The accident pilot’s destination was about 16 miles northeast of the accident site. At 1856, recorded weather there included wind at five knots, three statute miles of visibility in mist and clear skies. Meanwhile, the Atlantic City (N.J.) International Airport, about 14 miles southwest of the accident site, recorded wind from 290 degrees at 24 knots, with gusts to 31 knots, at 1730, about the time the pair took off.
The accident pilot’s friend reported obtaining a weather briefing about 1630 via Flight Service for both flights, and telling him that the weather was forecast to deteriorate near his destination airport between 1900 and 1930. The friend also reported plotting a route on the pilot’s iPad using Garmin Pilot. A search of Flight Service records did not reveal any contact from either airplane’s registration numbers on the day of the accident, and neither ForeFlight nor Garmin had a current subscription for the accident pilot.
The 75-year-old private pilot was not instrument-rated. He had owned the airplane since 1993.
The NTSB determined the probable cause(s) of this accident to include: “The pilot’s inadequate preflight weather planning and in-flight weather evaluation, which resulted in an encounter with a strong cold front and the pilot’s subsequent loss of airplane control.” Yes, this accident ultimately will be attributed to losing control. As the NTSB highlights, inadequate weather planning and evaluation also play major roles. What does that tell us?
One thing it tells us is this accident has a longish chain. It started with the pilot not having an instrument rating. It lengthened with a night flight and got stretched even more by the pilot’s failure to obtain and understand a preflight weather briefing or letting his electronic flight bag do it for him. Along the way, considerations like being relatively close to the airplane’s base and perhaps a warm, familiar bed—along with a very familiar airplane—may have combined to lure the accident pilot into a false sense of security. His last warning about the weather in front of him was literally radioed to him by his pilot friend.
Applying even basic risk management principles to this flight— one conducted at night, without a weather briefing and without an instrument rating—would have rung some loud bells. Put aside the natural peer pressure of two pilots flying more or less together, it’s always up to you to brief the weather conditions. Don’t expect even a good friend to do it for you.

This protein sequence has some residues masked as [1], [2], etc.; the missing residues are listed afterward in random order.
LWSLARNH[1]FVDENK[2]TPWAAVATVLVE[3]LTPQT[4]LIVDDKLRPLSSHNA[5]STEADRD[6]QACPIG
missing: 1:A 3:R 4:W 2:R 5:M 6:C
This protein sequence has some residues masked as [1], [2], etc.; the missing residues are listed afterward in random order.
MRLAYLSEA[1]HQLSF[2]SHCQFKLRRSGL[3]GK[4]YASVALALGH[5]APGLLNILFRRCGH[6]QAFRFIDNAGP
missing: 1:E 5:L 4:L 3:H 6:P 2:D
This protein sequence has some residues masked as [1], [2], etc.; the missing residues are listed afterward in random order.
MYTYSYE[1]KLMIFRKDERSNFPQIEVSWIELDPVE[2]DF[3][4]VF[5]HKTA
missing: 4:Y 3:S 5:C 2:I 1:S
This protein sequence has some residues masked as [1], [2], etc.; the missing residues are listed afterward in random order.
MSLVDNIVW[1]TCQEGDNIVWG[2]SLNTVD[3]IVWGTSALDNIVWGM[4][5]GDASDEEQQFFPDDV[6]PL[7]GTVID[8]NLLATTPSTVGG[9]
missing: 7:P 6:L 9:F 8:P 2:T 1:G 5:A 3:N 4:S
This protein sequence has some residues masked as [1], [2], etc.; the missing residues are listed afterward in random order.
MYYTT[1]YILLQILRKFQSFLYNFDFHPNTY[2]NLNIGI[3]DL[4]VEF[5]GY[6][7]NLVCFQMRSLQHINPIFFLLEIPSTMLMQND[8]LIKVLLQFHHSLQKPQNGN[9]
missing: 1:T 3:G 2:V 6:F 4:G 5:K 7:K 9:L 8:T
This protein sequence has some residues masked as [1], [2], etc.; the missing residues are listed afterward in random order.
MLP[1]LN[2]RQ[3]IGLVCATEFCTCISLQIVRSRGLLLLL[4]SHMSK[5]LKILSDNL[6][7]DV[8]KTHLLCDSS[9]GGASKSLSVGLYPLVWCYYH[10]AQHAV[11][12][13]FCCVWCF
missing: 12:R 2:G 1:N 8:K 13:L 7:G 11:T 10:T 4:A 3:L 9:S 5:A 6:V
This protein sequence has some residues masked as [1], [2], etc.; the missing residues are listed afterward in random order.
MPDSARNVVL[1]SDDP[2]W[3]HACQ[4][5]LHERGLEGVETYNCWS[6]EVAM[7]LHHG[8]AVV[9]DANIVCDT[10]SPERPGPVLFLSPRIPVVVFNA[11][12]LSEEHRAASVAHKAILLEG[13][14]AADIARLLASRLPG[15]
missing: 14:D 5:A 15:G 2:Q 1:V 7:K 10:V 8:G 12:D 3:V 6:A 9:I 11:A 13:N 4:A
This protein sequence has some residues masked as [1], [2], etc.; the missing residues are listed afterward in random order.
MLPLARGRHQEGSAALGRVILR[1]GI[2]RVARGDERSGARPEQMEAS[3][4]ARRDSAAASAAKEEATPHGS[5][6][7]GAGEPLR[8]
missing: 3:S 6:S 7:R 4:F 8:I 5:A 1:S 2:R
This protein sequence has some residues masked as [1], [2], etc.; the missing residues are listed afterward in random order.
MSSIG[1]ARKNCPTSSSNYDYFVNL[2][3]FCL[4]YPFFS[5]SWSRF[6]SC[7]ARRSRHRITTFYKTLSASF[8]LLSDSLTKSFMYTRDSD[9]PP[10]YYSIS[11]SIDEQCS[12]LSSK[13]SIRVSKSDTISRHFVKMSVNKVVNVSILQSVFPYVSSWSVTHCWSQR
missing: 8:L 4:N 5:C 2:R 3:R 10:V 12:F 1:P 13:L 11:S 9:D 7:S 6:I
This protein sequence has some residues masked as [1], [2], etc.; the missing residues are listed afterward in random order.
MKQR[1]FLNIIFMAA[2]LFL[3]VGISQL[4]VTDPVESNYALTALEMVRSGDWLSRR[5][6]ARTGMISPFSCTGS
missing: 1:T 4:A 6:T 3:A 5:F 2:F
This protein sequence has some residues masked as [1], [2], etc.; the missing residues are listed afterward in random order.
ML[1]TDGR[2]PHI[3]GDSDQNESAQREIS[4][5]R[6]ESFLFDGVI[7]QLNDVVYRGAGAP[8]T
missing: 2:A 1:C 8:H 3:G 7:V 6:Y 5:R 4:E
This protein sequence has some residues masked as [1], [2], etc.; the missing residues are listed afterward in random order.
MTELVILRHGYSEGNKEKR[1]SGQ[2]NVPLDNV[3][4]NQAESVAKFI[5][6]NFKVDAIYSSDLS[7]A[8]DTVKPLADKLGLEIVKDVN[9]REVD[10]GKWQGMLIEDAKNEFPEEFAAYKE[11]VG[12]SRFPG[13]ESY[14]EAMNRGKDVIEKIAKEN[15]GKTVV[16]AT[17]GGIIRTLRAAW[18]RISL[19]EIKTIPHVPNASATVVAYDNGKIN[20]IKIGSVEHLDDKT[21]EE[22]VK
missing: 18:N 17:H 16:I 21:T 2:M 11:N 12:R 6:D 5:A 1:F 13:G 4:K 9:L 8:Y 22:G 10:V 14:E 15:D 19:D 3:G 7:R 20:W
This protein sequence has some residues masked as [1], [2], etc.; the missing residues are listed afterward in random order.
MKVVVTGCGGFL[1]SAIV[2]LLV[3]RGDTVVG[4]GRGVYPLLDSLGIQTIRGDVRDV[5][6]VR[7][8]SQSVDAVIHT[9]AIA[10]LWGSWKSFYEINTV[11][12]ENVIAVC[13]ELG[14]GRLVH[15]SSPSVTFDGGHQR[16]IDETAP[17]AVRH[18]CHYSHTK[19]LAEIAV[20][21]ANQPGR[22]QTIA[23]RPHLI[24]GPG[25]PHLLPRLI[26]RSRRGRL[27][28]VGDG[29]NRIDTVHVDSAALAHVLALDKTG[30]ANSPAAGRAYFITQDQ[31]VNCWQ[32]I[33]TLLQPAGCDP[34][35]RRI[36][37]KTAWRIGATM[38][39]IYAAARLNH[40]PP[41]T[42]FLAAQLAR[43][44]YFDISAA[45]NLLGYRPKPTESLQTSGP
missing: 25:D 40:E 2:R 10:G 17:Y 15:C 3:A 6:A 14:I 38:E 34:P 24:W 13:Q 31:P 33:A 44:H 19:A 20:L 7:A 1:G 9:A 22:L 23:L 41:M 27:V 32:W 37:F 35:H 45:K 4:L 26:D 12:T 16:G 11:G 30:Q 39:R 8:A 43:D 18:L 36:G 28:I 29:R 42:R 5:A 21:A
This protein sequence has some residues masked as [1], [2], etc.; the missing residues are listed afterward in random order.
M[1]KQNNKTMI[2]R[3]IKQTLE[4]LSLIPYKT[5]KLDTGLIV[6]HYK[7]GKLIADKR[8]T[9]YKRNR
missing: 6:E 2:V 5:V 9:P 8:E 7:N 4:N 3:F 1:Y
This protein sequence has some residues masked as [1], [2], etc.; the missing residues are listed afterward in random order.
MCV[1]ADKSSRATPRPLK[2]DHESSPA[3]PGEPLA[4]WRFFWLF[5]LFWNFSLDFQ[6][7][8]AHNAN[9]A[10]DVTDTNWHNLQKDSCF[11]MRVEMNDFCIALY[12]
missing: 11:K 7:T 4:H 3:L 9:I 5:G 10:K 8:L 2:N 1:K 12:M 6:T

Cold Front Characteristics
According to the FAA’s Pilot’s Handbook of Aeronautical Knowledge (PHAK, FAA-H-8083-25B), “A typical cold front moves in a manner opposite that of a warm front. It is so dense, it stays close to the ground and acts like a snowplow, sliding under the warmer air and forcing the less dense air aloft. The rapidly ascending air causes the temperature to decrease suddenly, forcing the creation of clouds. The type of clouds that form depends on the stability of the warmer air mass. A cold front in the Northern Hemisphere is normally oriented in a northeast to southwest manner and can be several hundred miles long, encompassing a large area of land.
“Prior to the passage of a typical cold front, cirriform or towering cumulus clouds are present, and cumulonimbus clouds may develop. Rain showers may also develop due to the rapid development of clouds. A high dew point and falling barometric pressure are indicative of imminent cold front passage.
“As the cold front passes, towering cumulus or cumulonimbus clouds continue to dominate the sky. Depending on the intensity of the cold front, heavy rain showers form and may be accompanied by lightning, thunder, and/or hail. More severe cold fronts can also produce tornadoes….”
Aircraft Profile: Ryan Navion A
Engine: Continental E-185
Empty Weight: 1782 lbs.
Maximum Gross Takeoff Weight: 2750 lbs.
Typical Cruise Speed: 135 KTAS
Standard Fuel Capacity: 40 gal.
Service Ceiling: 15,600 feet
Range: 430 NM
VSO: 57 KIAS
Jeb Burnside is the editor-in-chief of Aviation Safety magazine. He’s an airline transport pilot who owns a Beechcraft Debonair, plus half of an Aeronca 7CCM Champ.